Kagame, Conservatives discuss BBC, FDLR

URUGWIRO VILLAGE - President Paul Kagame yesterday held discussions with a delegation of visiting British Conservative Party. The members of the party touted to win the next elections had paid a courtesy call on the President to discuss the activities and progress of Project Umubano, the party’s social action project in Rwanda. The meeting discussed the altercations Rwanda has had with the British Broadcasting Corporation (BBC) and the existence of the Democratic Forces for the Liberation of Rwanda (FDLR) in Democratic Republic of Congo (DRC). Addressing the press shortly after the meeting, Member of Parliament and Conservatives shadow Secretary of State for International Development, Andrew Mitchell, said that the leading UK opposition party understands and acknowledges Rwanda’s reasons for banning BBC Kinyarwanda programmes as well as the problem of FDLR to the country’s security. 
President Kagame with UK shadow Secretary of State for International Development, Andrew Mitchell, with other members of the Conservative Party (PPU photo)
President Kagame with UK shadow Secretary of State for International Development, Andrew Mitchell, with other members of the Conservative Party (PPU photo)

URUGWIRO VILLAGE - President Paul Kagame yesterday held discussions with a delegation of visiting British Conservative Party. 

The members of the party touted to win the next elections had paid a courtesy call on the President to discuss the activities and progress of Project Umubano, the party’s social action project in Rwanda.

The meeting discussed the altercations Rwanda has had with the British Broadcasting Corporation (BBC) and the existence of the Democratic Forces for the Liberation of Rwanda (FDLR) in Democratic Republic of Congo (DRC).

Addressing the press shortly after the meeting, Member of Parliament and Conservatives shadow Secretary of State for International Development, Andrew Mitchell, said that the leading UK opposition party understands and acknowledges Rwanda’s reasons for banning BBC Kinyarwanda programmes as well as the problem of FDLR to the country’s security.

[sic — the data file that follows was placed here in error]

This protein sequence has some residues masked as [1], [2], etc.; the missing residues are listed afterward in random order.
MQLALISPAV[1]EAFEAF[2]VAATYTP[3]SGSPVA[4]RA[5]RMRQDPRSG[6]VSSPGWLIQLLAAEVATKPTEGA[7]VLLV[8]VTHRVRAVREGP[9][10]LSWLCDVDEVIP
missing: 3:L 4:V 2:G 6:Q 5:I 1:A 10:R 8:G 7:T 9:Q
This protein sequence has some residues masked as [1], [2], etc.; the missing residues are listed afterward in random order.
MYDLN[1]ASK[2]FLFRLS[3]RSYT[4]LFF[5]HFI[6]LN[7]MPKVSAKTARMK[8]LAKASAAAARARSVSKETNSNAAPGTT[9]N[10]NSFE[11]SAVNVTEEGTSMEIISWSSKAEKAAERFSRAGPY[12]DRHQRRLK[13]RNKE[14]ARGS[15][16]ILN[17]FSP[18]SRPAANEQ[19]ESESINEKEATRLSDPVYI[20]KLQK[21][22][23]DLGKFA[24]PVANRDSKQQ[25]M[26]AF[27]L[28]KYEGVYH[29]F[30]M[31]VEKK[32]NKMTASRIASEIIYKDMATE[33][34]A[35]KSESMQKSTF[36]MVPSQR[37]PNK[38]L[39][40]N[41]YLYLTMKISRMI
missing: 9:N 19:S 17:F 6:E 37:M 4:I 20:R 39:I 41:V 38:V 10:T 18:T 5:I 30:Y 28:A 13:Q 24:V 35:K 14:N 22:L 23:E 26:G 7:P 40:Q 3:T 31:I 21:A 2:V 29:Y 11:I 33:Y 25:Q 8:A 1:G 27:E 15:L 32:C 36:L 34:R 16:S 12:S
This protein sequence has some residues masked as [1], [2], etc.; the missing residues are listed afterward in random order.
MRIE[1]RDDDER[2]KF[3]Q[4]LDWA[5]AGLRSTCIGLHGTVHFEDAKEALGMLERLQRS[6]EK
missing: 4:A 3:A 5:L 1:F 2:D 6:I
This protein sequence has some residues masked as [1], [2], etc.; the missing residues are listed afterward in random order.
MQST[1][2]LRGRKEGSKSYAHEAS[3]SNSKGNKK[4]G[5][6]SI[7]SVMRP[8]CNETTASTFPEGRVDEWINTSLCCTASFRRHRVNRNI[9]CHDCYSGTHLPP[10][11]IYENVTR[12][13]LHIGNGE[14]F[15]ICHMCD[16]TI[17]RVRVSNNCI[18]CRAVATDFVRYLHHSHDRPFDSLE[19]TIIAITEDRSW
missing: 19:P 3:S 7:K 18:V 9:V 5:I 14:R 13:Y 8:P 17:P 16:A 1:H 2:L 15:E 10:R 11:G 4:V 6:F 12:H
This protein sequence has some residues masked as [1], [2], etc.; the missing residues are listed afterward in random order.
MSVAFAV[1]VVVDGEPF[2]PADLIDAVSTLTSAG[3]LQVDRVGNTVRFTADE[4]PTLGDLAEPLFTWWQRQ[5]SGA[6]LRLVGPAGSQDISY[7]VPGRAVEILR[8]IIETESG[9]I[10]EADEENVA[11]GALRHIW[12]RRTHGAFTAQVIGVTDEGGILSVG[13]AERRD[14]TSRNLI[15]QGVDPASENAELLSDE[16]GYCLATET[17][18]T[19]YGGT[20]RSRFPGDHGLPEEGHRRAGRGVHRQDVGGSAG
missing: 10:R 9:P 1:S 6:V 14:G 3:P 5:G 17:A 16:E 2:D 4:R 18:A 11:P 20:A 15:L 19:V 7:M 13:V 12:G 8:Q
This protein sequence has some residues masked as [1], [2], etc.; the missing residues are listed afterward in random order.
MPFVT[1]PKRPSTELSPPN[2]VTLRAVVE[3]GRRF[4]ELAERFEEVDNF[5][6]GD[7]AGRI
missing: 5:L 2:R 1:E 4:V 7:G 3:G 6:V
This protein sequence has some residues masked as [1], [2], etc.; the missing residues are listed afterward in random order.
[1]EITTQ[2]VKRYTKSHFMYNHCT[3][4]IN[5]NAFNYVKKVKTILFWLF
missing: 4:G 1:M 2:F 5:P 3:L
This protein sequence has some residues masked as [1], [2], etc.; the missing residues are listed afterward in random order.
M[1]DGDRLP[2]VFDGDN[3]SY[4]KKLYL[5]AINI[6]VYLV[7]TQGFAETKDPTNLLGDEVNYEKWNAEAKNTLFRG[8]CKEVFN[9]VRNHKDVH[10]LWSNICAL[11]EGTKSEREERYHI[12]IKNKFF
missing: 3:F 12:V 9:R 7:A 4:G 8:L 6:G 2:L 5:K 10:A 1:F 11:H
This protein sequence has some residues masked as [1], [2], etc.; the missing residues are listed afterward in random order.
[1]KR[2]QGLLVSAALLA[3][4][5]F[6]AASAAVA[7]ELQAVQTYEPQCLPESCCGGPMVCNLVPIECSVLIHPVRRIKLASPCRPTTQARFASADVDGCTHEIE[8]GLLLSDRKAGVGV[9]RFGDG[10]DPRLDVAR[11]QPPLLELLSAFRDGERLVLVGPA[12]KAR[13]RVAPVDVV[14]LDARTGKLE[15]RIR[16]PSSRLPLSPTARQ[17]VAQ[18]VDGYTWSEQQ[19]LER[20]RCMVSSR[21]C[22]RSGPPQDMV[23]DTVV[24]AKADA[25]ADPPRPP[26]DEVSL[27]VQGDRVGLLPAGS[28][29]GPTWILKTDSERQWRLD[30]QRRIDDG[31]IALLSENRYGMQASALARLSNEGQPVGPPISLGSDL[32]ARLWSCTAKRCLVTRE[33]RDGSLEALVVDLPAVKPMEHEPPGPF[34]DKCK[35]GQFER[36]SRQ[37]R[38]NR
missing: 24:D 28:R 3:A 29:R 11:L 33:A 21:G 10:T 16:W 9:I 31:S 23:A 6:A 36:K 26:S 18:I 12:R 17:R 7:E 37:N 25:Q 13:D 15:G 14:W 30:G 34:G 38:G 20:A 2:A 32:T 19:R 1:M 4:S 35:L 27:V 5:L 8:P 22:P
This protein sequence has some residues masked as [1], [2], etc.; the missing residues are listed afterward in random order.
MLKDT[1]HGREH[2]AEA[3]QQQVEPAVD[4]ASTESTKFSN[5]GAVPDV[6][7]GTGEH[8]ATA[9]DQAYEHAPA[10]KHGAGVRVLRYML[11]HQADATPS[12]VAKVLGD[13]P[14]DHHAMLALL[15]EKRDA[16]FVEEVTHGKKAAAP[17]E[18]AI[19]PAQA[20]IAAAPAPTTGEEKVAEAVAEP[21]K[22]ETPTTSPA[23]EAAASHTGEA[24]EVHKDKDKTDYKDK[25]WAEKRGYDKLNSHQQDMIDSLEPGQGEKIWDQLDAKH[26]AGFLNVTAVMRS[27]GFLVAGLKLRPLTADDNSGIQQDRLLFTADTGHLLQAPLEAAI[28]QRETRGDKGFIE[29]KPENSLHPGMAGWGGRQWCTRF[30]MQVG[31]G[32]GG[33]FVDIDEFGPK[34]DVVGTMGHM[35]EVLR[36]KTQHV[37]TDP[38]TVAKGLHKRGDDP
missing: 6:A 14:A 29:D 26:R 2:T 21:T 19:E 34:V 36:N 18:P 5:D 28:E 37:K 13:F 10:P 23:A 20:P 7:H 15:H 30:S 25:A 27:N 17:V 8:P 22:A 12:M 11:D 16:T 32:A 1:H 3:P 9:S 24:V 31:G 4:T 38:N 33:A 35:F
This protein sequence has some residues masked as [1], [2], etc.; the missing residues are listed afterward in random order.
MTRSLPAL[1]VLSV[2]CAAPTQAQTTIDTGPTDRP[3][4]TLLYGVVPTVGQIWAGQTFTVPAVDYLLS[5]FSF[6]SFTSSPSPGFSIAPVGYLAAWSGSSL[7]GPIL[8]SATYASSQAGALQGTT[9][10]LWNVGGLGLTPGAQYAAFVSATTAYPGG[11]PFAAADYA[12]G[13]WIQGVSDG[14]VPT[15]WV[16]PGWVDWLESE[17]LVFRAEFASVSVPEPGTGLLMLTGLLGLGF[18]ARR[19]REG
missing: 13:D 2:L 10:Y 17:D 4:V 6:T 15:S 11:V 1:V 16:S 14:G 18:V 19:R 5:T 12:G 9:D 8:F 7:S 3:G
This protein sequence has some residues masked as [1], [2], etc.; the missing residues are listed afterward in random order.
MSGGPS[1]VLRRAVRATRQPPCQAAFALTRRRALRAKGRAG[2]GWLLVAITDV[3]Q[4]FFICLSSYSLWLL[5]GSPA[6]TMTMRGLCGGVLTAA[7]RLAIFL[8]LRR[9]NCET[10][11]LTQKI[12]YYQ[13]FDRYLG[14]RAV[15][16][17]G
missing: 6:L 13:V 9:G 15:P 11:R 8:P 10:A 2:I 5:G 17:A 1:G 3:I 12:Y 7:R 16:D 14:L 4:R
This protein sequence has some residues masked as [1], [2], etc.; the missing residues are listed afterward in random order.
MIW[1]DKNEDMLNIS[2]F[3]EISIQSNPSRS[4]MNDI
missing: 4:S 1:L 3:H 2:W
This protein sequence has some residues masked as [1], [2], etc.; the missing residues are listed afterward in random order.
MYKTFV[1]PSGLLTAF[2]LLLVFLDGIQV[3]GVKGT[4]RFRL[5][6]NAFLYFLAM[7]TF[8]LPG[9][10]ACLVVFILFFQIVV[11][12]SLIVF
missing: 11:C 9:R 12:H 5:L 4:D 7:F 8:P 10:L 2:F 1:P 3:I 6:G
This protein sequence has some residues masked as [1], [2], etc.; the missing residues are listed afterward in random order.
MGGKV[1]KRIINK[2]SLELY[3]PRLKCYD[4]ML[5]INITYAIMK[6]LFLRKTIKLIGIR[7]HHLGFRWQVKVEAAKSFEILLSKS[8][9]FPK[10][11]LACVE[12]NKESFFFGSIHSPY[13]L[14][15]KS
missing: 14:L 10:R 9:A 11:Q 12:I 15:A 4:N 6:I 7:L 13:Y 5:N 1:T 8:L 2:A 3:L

“We had discussions on what happens now in Congo because there is great concern in Britain about the humanitarian situation there but also an increasing understanding that the problem there is the FDLR.

It is the FDLR that has to be dealt with and that’s now much easier because of the relationship between Rwanda and DRC” Mitchell said.

“We indeed had discussions about the recent altercations with the BBC and about the reality of what those altercations are actually about as well as the development of political space in Rwanda.

All of us feel very strongly about what Rwanda has achieved in the last 15 years. It has made extraordinary progress in building stability and the economy” Mitchell said.

BBC was let back on air after it agreed in writing to revisit its editorial line regarding Rwanda.

Project Umubano started in 2007 and has over 100 volunteers including MP’s who come on an annual 2-week long volunteer programme which involves English teaching, supporting private sector projects, tourism, education, health, justice, sports and working with the Ministry of Finance on improving Public-Private Partnerships.

The group which arrived on July 18th will also work on partnerships with the government on population stabilisation and the policy of promoting family planning, in order to support economic growth.

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